How long does a whistleblower case take?
The short answer is, unfortunately, that whistleblower cases will take a long time.
It can take a long time for any number of reasons some of which you probably already know. For example, you are presenting the government with a multi-faceted fraud involving a very complicated industry and it is worth millions (billions?) of dollars. To make it even more complicated your particular set of facts involves allegations in twelve states and work conducted using U.S. Government funds in three foreign countries. So that could take some time to unravel.
The realities of time are sometimes more mundane. The government may want to investigate your case immediately, but it has to spend time investigating the more than one thousand cases under seal and while it does have people to investigate they are busy and there are never enough people to go around.
You know all that. It also takes time to put your case together with your lawyer. It takes time for the government to even open the file. It can take time, because you may even forget part of your case and only remember part of it later after you start to talk about it with your lawyer. You may remember something after you file the case. So then you and your lawyer have to figure out if you can present supplemental disclosures or if you have to amend your Complaint.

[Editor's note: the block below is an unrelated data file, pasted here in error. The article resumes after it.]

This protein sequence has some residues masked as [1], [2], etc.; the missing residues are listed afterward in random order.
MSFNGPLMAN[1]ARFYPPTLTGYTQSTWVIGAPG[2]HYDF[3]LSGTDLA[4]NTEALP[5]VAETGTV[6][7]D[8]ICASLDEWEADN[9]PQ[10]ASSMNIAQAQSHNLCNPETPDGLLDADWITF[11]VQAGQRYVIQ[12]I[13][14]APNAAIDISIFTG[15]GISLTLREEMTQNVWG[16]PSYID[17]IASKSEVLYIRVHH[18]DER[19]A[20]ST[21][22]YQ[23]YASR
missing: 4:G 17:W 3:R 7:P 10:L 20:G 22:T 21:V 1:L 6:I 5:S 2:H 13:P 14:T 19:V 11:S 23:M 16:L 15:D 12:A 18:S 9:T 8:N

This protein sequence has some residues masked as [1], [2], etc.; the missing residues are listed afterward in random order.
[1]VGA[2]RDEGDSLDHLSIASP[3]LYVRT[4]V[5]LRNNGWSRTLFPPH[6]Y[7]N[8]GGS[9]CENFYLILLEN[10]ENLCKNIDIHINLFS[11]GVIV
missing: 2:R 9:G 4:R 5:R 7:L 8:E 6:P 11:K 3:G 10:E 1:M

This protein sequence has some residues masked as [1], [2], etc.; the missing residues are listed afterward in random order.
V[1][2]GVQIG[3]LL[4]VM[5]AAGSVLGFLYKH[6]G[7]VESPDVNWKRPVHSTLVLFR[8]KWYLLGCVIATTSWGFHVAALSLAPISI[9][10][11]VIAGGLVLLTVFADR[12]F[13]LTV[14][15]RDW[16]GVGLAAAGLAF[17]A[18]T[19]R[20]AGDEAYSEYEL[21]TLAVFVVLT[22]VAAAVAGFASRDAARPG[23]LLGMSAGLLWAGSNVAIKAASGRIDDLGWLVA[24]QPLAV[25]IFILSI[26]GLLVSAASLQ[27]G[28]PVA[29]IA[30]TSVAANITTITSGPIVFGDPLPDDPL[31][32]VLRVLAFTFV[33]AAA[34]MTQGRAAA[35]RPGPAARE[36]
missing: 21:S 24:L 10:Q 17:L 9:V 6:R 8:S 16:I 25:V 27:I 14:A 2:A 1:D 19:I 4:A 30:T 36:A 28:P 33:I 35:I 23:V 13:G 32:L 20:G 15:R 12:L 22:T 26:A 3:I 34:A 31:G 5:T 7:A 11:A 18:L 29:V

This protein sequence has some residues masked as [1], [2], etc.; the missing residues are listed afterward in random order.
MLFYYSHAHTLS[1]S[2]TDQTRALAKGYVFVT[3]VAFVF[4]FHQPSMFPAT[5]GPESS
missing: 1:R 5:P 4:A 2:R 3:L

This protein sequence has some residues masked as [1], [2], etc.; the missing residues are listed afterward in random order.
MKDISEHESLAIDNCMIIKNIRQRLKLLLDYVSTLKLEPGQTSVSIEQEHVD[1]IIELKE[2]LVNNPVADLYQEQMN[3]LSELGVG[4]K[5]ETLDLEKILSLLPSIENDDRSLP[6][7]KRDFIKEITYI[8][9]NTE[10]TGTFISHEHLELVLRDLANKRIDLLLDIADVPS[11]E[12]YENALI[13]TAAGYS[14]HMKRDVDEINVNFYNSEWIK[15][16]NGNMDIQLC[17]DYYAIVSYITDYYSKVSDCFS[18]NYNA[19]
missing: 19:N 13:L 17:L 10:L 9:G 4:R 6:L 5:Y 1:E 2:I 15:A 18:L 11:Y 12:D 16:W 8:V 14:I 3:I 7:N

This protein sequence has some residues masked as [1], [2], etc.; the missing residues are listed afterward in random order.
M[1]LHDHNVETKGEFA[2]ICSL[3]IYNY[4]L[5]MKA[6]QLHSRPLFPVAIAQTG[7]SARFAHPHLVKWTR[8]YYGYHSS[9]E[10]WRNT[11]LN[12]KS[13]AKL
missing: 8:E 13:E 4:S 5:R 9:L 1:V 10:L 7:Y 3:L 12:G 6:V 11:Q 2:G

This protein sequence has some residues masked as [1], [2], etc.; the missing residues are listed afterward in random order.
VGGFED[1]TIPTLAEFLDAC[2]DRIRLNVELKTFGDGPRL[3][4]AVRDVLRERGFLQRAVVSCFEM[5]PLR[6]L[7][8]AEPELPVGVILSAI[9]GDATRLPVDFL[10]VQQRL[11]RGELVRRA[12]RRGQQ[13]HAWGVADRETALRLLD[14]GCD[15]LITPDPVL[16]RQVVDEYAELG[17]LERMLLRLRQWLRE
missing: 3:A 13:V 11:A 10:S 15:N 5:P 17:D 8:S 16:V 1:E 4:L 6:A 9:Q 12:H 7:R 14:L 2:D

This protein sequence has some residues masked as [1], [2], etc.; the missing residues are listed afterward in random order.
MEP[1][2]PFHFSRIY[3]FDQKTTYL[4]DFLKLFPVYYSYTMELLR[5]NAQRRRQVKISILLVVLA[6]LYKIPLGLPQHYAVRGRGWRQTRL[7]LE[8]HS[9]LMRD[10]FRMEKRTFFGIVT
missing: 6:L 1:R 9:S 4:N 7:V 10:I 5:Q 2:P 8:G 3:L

There are neat steps you will see on websites that describe the process.
- First you prepare a realtor’s statement.
- Then you file that with the government.
- Then you prepare the Complaint.
- Then you file the Complaint.
- Then you serve the Complaint and a Disclosure Statement with all the evidence on the government.
- Then you wait.
- Then the government determines whether it will intervene in the case.
- If yes, they try to settle or win at trial.
- If no, you have to decide if you want to pursue the case in Court.
All that can take a few years. It can go faster. In some ways you do not want it to go faster since you want the government to do a very thorough job investigating your claims, corroborating your allegations and then bringing the strongest and largest possible action against the defendants.
There are all sorts of potential intermediary steps, which can also take time. Sometimes the government will ask permission to partially unseal the case. They probably will agree to redact your name from the Complaint at this point and begin settlement discussions with the defendant. Then the defendant will actually present evidence, whatever evidence they have, to refute your allegations. Then you and your lawyer have to go to work to help the government refute whatever the defendant says.
That process can take a while and technically at this point the government will not even have made a formal decision on what it thinks of your case. So be prepared for the fact that handling your case through the process will take a while.
Nobody is thrilled about this. Government lawyers and investigators wish there were more government lawyers and investigators. Judges have been known to get frustrated and to tell the government to work faster. Still it will take time.
More information on whistleblowers and whistleblower law is available here.